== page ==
American workers are more productive than ever, but they take home the same pay they did 40 years ago. While firms have enjoyed blockbuster profits—and the U.S. gross domestic product has tripled—most American households have not shared in this increasing prosperity. As wages have stagnated, income inequality has skyrocketed. Causes like de-unionization, globalization, immigration, labor market concentration, and technology have been blamed for these trends. But an additional culprit has escaped detection: common ownership—a few powerful institutional investors controlling large stakes in most U.S. corporations. In a new article, we explain how the shift to common ownership has been … Read more
The debate over dual class firms has morphed from an objection to their very legitimacy to a demand to subject them to a mandatory sunset provision. My colleague and friend, Professor John Coffee, believes that dual class firms are undesirable and should be restricted, but, to his credit, he exposes the problems with mandating the sunset and suggests ways for improvement. Here, I wish to explain why restricting dual class firms might be costly to the economy.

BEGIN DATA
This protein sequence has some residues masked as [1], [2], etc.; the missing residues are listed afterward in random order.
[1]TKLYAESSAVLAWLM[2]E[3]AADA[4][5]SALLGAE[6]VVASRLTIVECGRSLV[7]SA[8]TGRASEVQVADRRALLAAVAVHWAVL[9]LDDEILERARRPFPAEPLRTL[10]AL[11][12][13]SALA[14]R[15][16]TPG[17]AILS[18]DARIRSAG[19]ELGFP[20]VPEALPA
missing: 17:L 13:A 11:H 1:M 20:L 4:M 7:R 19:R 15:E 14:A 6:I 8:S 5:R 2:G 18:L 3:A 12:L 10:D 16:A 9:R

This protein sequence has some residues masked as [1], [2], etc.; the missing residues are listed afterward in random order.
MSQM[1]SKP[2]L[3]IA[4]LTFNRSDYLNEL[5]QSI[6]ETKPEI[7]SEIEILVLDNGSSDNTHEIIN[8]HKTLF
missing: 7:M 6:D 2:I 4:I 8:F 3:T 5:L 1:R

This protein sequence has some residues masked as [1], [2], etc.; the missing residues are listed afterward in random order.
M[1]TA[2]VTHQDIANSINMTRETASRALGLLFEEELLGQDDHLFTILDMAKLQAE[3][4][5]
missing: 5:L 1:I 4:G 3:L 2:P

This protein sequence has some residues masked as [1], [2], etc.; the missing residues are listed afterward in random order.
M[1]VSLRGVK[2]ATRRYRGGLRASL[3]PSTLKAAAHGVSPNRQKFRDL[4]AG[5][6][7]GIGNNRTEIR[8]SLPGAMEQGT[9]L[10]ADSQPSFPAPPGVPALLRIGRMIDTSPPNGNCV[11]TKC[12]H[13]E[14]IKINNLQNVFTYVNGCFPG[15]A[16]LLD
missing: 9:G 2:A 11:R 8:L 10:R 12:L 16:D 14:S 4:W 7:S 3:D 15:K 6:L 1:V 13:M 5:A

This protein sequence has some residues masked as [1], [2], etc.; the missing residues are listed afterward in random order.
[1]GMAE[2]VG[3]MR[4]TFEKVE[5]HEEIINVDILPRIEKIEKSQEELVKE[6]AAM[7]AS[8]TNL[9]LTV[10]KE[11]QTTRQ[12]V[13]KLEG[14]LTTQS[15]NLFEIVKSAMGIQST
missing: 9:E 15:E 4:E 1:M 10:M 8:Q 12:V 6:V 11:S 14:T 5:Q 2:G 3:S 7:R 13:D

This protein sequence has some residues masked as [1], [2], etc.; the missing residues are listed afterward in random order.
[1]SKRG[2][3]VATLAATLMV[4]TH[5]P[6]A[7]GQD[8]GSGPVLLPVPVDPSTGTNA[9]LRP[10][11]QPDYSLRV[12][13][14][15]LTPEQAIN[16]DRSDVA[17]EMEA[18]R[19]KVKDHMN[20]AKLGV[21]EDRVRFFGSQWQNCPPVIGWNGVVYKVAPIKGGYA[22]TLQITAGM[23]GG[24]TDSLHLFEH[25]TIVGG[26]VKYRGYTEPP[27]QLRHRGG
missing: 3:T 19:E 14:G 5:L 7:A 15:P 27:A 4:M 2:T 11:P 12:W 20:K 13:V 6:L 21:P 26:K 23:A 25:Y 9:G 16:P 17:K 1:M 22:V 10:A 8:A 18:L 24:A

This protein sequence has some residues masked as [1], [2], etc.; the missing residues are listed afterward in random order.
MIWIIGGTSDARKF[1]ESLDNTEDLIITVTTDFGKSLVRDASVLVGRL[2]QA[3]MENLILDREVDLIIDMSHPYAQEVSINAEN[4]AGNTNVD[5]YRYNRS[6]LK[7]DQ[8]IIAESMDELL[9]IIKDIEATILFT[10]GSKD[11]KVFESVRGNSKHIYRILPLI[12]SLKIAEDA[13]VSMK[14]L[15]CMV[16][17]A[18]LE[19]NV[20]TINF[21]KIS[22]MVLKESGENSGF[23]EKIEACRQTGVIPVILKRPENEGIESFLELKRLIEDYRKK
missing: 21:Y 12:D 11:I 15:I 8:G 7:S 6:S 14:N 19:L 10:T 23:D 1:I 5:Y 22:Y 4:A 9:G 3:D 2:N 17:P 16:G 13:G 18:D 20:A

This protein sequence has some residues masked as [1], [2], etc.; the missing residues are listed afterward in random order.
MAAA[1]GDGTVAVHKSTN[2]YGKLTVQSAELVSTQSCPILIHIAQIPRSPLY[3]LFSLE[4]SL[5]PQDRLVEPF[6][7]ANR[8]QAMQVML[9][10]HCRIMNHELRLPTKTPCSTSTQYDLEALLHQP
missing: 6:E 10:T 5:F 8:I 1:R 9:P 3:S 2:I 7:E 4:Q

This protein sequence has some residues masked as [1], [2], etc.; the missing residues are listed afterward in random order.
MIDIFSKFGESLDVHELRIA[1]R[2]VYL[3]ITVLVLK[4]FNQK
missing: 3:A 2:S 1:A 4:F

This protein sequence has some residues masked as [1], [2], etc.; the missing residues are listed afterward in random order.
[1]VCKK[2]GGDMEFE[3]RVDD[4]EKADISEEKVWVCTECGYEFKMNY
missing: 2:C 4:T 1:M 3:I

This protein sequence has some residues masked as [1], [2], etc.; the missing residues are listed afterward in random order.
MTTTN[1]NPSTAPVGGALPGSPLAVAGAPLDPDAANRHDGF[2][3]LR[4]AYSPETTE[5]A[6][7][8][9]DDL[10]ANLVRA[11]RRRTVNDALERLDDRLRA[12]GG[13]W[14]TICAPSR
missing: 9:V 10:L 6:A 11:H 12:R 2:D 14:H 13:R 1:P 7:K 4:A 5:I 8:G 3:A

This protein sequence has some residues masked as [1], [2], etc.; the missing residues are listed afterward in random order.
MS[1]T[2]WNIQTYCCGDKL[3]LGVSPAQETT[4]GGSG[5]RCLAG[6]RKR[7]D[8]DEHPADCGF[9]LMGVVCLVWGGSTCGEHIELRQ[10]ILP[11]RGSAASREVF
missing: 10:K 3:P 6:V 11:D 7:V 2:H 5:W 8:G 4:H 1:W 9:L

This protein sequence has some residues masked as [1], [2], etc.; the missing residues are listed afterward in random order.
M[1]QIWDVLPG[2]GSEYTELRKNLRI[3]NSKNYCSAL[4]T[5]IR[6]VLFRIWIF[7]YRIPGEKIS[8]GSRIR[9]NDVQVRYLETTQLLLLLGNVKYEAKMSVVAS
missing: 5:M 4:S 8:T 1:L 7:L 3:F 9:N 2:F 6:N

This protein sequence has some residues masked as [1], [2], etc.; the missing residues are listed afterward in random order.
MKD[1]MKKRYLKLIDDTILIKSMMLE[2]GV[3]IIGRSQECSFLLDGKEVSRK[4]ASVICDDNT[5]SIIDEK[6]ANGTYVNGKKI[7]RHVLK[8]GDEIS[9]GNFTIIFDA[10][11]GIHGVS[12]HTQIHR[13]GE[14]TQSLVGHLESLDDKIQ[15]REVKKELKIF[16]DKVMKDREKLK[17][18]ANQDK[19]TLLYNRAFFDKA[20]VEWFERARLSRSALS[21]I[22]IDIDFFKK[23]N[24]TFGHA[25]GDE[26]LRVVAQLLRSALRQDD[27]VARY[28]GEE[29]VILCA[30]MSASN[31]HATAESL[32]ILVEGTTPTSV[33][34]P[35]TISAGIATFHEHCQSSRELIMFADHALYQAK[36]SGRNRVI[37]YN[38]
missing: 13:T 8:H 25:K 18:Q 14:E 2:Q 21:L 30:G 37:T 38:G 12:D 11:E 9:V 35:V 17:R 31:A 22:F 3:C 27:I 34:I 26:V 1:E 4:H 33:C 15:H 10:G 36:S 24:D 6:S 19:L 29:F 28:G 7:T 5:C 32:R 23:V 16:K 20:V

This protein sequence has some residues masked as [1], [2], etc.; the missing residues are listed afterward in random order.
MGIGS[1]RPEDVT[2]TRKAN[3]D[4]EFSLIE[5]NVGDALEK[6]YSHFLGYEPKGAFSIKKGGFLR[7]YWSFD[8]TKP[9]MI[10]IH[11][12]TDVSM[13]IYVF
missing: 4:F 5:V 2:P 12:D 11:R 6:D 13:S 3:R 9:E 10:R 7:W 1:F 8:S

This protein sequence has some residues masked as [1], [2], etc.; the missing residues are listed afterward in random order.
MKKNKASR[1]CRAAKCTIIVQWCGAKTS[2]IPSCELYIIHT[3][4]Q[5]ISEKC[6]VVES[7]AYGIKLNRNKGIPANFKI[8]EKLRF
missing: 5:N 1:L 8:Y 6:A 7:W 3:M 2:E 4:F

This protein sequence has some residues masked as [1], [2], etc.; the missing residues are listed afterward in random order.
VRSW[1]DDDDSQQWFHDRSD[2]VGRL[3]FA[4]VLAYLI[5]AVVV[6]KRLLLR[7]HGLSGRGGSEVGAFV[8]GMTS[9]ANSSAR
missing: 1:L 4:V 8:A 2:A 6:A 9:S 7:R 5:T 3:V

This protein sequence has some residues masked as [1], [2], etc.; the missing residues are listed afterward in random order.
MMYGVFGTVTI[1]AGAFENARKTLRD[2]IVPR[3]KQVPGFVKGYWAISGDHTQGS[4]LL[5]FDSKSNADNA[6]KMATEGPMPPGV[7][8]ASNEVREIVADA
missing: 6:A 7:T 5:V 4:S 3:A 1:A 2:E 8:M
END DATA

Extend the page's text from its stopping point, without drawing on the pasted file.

The objection to dual class firms is familiar. In dual class firms, managers hold incontestable control through high voting shares, with a much … Read more
For decades, corporate law played a pivotal role in regulating corporations across the United States. Consequently, Delaware, the leading state of incorporation, and its courts played a central part in corporate law and governance. More than half of publicly traded firms are incorporated in Delaware, and in many law schools in the United States, Delaware corporate law has become virtually synonymous with American corporate law. While some experts have praised Delaware courts for their efficiency and sophistication in adjudicating corporate disputes, and others have accused the Delaware courts of pro-management leanings, very few would dispute that Delaware courts have played … Read more
For the last 40 years, the problem of managerial agency costs—corporate managers shirking duties and diverting resources—has dominated the study of corporate law and governance. Many scholars treat the reduction of agency costs as the essential function of corporate law and governance. To reduce agency costs, these scholars would mandate corporate governance arrangements that empower shareholders to hold managers accountable, such as majority voting and proxy access. And they would ban arrangements that disempower shareholders, such as staggered boards and dual-class shares. Similarly, they support hostile takeovers and hedge fund activism to combat management entrenchment and reduce agency costs. To … Read more